In 1924, Leopold established the Gila Wilderness as the first designated wilderness in the world, here in NM. Leopold and the founders of the Wilderness Society became the framers of the Wilderness Act. Passed by Congress in 1964, the Wilderness Act was the first legislation on the planet to address human beings’ spiritual need to have wild places to reconnect and commune with the natural world, free from the encroachment of development and mechanization. Here in NM, the Wilderness Act designated the Gila, Pecos, San Pedro Parks and the Wheeler Peak Wilderness Areas. As a part of the National Wilderness Preservation System, Wilderness Areas are the most highly protected parcels of land within our public lands system.
The 1980 New Mexico Wilderness Act
In the 1970’s the Forest Service was tasked to identify Roadless Areas and potential Wilderness Areas, as part of the R.A.R.E and R.A.R.E II inventories. Out of the R.A.R.E. process, New Mexicans began to look at areas deserving of future wilderness designation, and after a long struggle between wilderness advocates and anti-environmental groups, Congress passed the New Mexico Wilderness Act (Public Law 96-550) in 1980.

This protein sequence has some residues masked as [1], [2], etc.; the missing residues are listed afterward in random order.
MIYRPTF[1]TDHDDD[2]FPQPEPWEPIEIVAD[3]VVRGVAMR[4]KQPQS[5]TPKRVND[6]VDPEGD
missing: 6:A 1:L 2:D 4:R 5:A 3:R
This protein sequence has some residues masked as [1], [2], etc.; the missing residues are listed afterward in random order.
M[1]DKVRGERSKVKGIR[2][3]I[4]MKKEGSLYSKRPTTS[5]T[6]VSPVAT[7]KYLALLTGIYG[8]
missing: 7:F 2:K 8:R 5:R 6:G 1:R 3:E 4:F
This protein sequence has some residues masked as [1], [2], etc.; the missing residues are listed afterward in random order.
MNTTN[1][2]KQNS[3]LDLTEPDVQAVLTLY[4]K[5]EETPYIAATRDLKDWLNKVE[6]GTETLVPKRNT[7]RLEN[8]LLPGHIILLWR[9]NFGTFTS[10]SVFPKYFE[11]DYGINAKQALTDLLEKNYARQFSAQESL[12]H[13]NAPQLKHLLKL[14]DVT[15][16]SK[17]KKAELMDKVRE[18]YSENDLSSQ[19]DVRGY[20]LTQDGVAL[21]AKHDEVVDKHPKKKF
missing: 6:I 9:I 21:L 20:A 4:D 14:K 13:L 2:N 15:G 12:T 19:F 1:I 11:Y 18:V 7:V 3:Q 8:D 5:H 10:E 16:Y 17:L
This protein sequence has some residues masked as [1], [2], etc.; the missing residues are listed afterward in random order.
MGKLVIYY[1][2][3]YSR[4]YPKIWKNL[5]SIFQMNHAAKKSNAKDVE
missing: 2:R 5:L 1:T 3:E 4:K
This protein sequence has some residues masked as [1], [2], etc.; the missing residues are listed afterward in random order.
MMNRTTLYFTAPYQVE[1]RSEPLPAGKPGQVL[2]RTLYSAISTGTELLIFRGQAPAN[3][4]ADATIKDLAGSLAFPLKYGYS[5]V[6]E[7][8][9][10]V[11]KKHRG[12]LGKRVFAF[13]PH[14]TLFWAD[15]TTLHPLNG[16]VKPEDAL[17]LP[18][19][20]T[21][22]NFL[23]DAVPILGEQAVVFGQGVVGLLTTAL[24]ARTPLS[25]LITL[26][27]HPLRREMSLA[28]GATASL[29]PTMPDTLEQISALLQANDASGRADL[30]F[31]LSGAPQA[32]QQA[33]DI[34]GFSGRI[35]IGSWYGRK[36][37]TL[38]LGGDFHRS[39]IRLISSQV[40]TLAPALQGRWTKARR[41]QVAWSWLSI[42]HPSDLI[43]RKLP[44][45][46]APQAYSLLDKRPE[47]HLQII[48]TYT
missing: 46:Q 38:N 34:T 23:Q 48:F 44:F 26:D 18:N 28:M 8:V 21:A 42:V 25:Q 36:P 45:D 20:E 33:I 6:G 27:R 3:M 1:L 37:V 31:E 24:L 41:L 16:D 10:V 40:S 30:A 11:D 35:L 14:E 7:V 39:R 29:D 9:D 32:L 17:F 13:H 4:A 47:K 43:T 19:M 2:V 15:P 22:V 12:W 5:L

The Act established the Latir Peaks, Cruzes Basin, Dome, Bandelier and Aldo Leopold Wilderness Areas, among others. The Act also established the Columbine Hondo as a Wilderness Study Area (a temporary designation), to be managed by the Carson National Forest. It also mandated that the Secretary of Agriculture report back to Congress and the President, no later than January of 1986, with recommendations for or against wilderness designation. More than 30 years later, the Columbine Hondo is still in legislative limbo.
Redefining Conservation in New Mexico
In 2008, a local coalition formed for the purpose of seeing the Columbine Hondo WSA permanently protected as a designated Wilderness Area. Made up of local residents and concerned citizens, grazing and outfitting permittees, land grant heirs and acequia members, ranchers and sportsmen, along with regional and national conservation organizations; the Columbine Hondo Wilderness Coalition is a broad based, bipartisan group of individuals and organizations, working to redefine conservation in NM.